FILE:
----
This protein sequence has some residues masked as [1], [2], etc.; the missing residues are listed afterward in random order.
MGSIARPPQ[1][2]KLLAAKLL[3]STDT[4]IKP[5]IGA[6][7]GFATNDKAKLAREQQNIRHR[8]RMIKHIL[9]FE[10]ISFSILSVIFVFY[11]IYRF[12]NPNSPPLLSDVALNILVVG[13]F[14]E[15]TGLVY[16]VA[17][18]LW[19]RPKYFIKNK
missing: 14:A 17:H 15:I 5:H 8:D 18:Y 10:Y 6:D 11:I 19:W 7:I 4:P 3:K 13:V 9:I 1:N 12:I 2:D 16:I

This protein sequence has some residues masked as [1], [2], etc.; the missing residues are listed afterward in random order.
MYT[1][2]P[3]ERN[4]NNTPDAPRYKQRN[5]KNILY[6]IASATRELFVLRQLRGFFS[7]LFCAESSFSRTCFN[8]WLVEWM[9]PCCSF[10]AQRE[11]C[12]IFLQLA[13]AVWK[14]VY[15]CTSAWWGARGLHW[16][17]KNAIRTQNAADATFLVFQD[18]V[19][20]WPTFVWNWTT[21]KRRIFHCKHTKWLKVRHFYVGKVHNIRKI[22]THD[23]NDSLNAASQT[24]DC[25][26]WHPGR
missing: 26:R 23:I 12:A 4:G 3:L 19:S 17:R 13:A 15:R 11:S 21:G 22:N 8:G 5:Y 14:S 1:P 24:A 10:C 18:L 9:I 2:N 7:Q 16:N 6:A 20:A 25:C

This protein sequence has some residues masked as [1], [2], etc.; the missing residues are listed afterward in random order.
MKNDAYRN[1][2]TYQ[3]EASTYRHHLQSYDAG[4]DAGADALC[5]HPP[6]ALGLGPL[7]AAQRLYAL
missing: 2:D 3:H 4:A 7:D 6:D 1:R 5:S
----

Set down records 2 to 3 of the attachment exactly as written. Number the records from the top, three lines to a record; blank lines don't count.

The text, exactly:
This protein sequence has some residues masked as [1], [2], etc.; the missing residues are listed afterward in random order.
MYT[1][2]P[3]ERN[4]NNTPDAPRYKQRN[5]KNILY[6]IASATRELFVLRQLRGFFS[7]LFCAESSFSRTCFN[8]WLVEWM[9]PCCSF[10]AQRE[11]C[12]IFLQLA[13]AVWK[14]VY[15]CTSAWWGARGLHW[16][17]KNAIRTQNAADATFLVFQD[18]V[19][20]WPTFVWNWTT[21]KRRIFHCKHTKWLKVRHFYVGKVHNIRKI[22]THD[23]NDSLNAASQT[24]DC[25][26]WHPGR
missing: 26:R 23:I 12:A 4:G 3:L 19:S 17:R 13:A 15:R 11:S 21:G 22:N 8:G 5:Y 14:S 1:P 24:A 10:C 18:L 9:I 2:N 7:Q 16:N 6:A 20:A 25:C

This protein sequence has some residues masked as [1], [2], etc.; the missing residues are listed afterward in random order.
MKNDAYRN[1][2]TYQ[3]EASTYRHHLQSYDAG[4]DAGADALC[5]HPP[6]ALGLGPL[7]AAQRLYAL
missing: 2:D 3:H 4:A 7:D 6:D 1:R 5:S